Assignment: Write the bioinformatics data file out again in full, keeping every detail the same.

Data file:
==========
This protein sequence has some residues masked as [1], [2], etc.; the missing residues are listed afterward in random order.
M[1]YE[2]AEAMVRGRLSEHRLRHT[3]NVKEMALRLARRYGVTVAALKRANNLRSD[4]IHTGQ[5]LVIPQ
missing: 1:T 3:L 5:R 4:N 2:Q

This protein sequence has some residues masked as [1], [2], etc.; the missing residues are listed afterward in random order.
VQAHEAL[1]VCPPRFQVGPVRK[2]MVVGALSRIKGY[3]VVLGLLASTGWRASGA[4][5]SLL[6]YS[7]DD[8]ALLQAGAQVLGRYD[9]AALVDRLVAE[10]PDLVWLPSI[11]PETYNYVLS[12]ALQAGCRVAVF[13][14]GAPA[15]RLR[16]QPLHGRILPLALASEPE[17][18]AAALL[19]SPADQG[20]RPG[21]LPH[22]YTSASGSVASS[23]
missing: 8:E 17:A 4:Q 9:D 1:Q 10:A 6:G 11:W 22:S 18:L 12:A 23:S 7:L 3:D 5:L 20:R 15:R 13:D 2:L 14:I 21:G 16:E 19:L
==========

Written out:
This protein sequence has some residues masked as [1], [2], etc.; the missing residues are listed afterward in random order.
M[1]YE[2]AEAMVRGRLSEHRLRHT[3]NVKEMALRLARRYGVTVAALKRANNLRSD[4]IHTGQ[5]LVIPQ
missing: 1:T 3:L 5:R 4:N 2:Q

This protein sequence has some residues masked as [1], [2], etc.; the missing residues are listed afterward in random order.
VQAHEAL[1]VCPPRFQVGPVRK[2]MVVGALSRIKGY[3]VVLGLLASTGWRASGA[4][5]SLL[6]YS[7]DD[8]ALLQAGAQVLGRYD[9]AALVDRLVAE[10]PDLVWLPSI[11]PETYNYVLS[12]ALQAGCRVAVF[13][14]GAPA[15]RLR[16]QPLHGRILPLALASEPE[17][18]AAALL[19]SPADQG[20]RPG[21]LPH[22]YTSASGSVASS[23]
missing: 8:E 17:A 4:Q 9:D 1:Q 10:A 6:G 11:W 22:S 18:L 12:A 23:S 7:L 3:D 5:L 20:R 15:R 13:D 2:L 14:I 21:G 16:E 19:L